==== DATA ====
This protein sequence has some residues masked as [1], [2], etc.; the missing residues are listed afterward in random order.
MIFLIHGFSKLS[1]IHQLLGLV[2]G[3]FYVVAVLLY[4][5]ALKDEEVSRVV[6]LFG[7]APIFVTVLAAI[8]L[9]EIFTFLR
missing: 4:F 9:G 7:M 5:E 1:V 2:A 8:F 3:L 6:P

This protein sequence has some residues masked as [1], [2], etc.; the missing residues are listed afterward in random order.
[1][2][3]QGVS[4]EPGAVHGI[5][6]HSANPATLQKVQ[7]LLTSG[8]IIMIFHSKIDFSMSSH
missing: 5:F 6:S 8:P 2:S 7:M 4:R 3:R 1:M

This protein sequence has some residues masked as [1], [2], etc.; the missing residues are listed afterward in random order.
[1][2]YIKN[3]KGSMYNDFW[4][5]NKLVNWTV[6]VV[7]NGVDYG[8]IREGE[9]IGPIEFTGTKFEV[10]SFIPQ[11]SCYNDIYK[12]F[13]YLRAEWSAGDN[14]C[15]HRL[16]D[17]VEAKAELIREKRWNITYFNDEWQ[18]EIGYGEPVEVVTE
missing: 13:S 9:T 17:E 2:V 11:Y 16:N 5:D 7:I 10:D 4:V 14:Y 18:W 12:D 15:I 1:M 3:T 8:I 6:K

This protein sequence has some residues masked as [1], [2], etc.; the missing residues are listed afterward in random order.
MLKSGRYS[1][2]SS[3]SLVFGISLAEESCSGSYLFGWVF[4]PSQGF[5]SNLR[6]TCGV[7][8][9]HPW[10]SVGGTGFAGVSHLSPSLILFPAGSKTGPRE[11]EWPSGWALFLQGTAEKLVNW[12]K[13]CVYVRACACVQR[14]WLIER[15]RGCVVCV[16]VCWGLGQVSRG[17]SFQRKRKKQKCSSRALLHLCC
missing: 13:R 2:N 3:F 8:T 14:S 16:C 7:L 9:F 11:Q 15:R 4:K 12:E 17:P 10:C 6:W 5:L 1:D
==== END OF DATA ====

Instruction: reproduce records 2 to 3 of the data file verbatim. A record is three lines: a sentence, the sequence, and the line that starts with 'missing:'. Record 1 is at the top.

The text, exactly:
This protein sequence has some residues masked as [1], [2], etc.; the missing residues are listed afterward in random order.
[1][2][3]QGVS[4]EPGAVHGI[5][6]HSANPATLQKVQ[7]LLTSG[8]IIMIFHSKIDFSMSSH
missing: 5:F 6:S 8:P 2:S 7:M 4:R 3:R 1:M

This protein sequence has some residues masked as [1], [2], etc.; the missing residues are listed afterward in random order.
[1][2]YIKN[3]KGSMYNDFW[4][5]NKLVNWTV[6]VV[7]NGVDYG[8]IREGE[9]IGPIEFTGTKFEV[10]SFIPQ[11]SCYNDIYK[12]F[13]YLRAEWSAGDN[14]C[15]HRL[16]D[17]VEAKAELIREKRWNITYFNDEWQ[18]EIGYGEPVEVVTE
missing: 13:S 9:T 17:E 2:V 11:Y 16:N 5:D 7:I 10:D 4:V 14:Y 18:W 12:D 15:I 1:M 3:T 8:I 6:K